If literature were judged solely by its ability to elicit strong emotions, columnist-cum-novelist Quindlen (Object Lessons, 1991) would win another Pulitzer for this wrenching, albeit flawed fiction. After a short prologue about the time she spent in jail, accused of having killed her mother, Katherine, Ellen Gulden quickly skips back to her story's beginning, when the 24-year-old's father guilts her into putting her high-powered New York writing career on hold and moving back to Langhorne, the small college town where she grew up, to care for her mother, who has cancer. Cerebral, high-achieving Ellen has always been more her father's daughter; he is the English department chairman, while Mom is a Martha Stewart-perfect homemaker, the type of woman who canes her own chairs. But she and Ellen begin to influence each other, and it becomes clear that Katherine is attempting to take care of unfinished business in her characteristically graceful way, even as her body rapidly deteriorates. With this relationship Quindlen shines, capturing perfectly the casual intimacy that mothers and daughters share, as well as the friction between women of two very different generations. Male characters are sometimes less successful. Ellen's father is so cold that it's hard to fathom how her gentle mother has stood him for so many years, and Ellen seems a little smart and a little old to still be reeling from the discovery that Dad isn't perfect. Even more unconvincing is Ellen's long-time boyfriend, ruthless and uncaring Jonathan Beltzer. These problems are generally surmounted by Quindlen's practiced storytelling. By the time Katherine's autopsy reveals that she died of a morphine overdose, the jailhouse prologue has almost been forgotten, so the clever mystery ending (complete with satisfying twist) is an added bonus. When Quindlen gets it right—which is often—she places herself in the league of Mary Gordon and Sue Miller. Read full book review >
Released: April 1, 1993

In her second collection of New York Times pieces, Quindlen (Object Lessons, 1991, etc.) lets loose with her trademark intelligence, fervor, and personal focus on topics ranging from the Gulf War through absent fathers to the controversy over abortion. ``But is it really necessary for you to wear your gender on your sleeve?,'' an eager young journalist once asked the author. Citing her role model, editorialist Dorothy Thompson (who when told she had ``the brains of a man'' insisted she was ``altogether female''), Quindlen reiterates her belief that she owes it to herself, to the female reporters who broke ground for her generation at the Times, and to her readers to comment on world events from her underrepresented and valuable female viewpoint. Writing with greater maturity and depth than in her ``Life in the 30s'' column (Living Out Loud, 1988), she confidently proceeds to filter the abortion issue through her own experience as a Catholic mother of three; consider euthanasia from the perspective of a dying man's wife; observe her daughter's second birthday while considering that women as a whole still earn less than men; mull over the premature revelation of Arthur Ashe's case of AIDS from the point of view of a seasoned reporter; and lambast the Times, as a journalist and a woman, for revealing the name of the alleged rape victim in the William Kennedy Smith trial. Whimsical moments appear sporadically (Quindlen predicts the next movie blockbuster, Mom Alone), but rage surfaces more frequently from this woman writing in what she—perhaps optimistically—calls ``a world in which we can wear our gender on our sleeves.'' ``I'd love to run your column, but we already run Ellen Goodman,'' one newspaper editor candidly told Quindlen. Until the quota increases past one, here's a way for more readers to fall in love with at least one woman's very personal brand of passion. Read full book review >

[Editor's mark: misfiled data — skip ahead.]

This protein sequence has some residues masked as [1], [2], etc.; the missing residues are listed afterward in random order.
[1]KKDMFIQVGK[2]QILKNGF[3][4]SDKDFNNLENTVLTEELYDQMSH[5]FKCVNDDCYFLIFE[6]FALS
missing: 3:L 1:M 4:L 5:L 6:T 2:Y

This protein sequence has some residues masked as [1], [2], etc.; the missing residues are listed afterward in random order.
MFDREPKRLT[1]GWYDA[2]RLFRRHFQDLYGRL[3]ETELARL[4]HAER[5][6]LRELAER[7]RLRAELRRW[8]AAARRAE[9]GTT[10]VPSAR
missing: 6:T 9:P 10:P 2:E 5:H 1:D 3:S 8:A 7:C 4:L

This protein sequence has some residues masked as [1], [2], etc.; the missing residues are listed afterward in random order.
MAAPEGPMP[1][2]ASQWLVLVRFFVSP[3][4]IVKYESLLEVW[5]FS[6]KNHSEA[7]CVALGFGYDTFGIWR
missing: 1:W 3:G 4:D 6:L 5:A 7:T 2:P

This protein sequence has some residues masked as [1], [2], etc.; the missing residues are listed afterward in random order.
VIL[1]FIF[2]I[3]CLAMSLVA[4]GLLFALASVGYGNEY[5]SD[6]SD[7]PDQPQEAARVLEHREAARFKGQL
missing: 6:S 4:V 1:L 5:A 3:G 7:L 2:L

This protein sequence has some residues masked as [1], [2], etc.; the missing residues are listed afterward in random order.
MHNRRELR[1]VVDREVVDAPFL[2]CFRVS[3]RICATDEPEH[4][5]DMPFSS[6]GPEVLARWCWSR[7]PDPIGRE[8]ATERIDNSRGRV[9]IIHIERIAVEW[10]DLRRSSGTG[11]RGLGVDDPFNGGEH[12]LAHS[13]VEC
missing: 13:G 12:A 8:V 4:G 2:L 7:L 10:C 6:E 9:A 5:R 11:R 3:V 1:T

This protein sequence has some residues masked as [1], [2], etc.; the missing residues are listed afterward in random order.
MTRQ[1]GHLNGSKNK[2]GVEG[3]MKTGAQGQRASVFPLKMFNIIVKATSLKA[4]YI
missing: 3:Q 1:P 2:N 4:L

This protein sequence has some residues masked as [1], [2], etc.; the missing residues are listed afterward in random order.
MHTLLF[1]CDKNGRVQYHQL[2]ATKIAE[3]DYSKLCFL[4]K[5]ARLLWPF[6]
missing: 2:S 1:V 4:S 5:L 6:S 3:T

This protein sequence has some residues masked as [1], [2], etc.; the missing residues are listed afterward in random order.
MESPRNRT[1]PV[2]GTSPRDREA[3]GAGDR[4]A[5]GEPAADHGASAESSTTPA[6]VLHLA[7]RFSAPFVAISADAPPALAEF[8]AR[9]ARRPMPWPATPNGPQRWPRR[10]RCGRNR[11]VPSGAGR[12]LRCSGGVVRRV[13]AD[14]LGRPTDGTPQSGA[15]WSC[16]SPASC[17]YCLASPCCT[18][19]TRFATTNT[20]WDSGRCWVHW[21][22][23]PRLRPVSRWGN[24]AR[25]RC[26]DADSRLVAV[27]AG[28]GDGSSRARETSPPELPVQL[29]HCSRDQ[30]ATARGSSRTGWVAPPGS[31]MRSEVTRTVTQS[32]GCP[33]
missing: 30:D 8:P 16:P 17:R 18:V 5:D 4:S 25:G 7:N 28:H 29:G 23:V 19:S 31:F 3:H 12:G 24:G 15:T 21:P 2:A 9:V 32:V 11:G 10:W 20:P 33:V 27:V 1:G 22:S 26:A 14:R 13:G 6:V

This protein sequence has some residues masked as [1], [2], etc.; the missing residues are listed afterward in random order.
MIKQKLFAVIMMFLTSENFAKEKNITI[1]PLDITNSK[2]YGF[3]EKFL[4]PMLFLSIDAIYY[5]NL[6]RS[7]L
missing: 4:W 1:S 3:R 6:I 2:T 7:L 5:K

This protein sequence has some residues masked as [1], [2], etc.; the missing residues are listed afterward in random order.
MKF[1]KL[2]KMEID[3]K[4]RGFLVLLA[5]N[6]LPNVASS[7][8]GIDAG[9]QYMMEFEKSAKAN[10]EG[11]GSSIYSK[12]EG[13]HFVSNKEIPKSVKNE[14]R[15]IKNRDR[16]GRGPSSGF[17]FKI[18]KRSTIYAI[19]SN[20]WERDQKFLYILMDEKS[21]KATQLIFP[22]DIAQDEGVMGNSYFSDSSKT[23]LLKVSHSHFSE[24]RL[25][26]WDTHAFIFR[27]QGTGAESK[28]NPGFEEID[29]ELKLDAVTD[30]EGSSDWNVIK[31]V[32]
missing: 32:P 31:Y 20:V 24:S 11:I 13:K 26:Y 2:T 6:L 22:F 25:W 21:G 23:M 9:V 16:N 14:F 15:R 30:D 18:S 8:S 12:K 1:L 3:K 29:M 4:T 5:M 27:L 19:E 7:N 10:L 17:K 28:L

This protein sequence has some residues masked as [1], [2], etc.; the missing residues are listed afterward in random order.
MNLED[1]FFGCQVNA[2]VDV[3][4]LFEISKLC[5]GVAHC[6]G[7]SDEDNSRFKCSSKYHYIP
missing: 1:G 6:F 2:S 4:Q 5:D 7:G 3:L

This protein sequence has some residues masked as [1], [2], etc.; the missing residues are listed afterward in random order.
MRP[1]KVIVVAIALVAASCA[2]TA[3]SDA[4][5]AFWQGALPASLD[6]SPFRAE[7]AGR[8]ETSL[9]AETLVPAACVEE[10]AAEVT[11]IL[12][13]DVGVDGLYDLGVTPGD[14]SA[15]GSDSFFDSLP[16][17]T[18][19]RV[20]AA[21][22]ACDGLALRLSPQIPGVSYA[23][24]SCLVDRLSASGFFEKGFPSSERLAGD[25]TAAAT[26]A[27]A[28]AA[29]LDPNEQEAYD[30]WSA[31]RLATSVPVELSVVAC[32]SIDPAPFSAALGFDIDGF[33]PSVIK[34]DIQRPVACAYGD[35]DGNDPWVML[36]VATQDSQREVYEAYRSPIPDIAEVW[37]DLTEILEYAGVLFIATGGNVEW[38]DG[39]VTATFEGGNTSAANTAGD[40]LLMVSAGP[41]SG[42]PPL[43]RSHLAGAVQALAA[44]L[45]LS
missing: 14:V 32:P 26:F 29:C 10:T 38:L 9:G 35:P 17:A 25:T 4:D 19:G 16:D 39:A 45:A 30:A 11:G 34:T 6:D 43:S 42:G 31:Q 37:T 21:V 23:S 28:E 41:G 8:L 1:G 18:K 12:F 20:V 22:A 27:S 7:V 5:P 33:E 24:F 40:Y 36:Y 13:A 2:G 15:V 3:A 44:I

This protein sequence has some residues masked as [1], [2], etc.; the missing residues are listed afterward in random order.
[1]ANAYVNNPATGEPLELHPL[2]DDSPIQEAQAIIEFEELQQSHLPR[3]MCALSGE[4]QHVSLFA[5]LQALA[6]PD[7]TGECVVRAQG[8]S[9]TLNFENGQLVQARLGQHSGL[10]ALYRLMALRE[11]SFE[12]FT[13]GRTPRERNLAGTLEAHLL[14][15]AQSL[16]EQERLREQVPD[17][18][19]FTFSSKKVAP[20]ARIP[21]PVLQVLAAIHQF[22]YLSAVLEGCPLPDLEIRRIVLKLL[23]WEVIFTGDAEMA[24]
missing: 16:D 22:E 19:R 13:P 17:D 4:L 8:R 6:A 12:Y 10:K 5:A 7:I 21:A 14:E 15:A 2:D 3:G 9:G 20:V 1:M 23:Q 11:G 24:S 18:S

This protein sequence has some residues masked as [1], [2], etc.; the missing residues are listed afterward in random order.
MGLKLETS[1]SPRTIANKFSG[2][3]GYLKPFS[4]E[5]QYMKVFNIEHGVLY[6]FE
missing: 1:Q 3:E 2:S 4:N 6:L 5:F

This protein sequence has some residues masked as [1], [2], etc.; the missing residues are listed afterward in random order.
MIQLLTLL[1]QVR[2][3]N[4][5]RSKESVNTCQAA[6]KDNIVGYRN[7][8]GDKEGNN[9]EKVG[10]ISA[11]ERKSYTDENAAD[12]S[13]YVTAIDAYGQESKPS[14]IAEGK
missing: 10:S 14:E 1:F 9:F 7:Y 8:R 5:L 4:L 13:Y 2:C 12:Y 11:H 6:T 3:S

Released: Oct. 1, 1992

In her first picture book, the well-known columnist tells a bland but warmhearted story: a nice family with three young children choose their Christmas tree at a farm and happily decorates it together; when the children feel sad about putting the tree out with the trash, Mom comes up with an ingenious way to hold onto its lingering fragrance—a basketful of needles that will keep the gradually diminishing Christmas smell. The events are unexceptional, but narrated with grace and a good sense of childhood's pleasures (though none of its conflicts or frustrations); the soft, realistic color illustrations appealingly depict a snowy, old-fashioned northeastern Christmas. (Picture book. 4-8) Read full book review >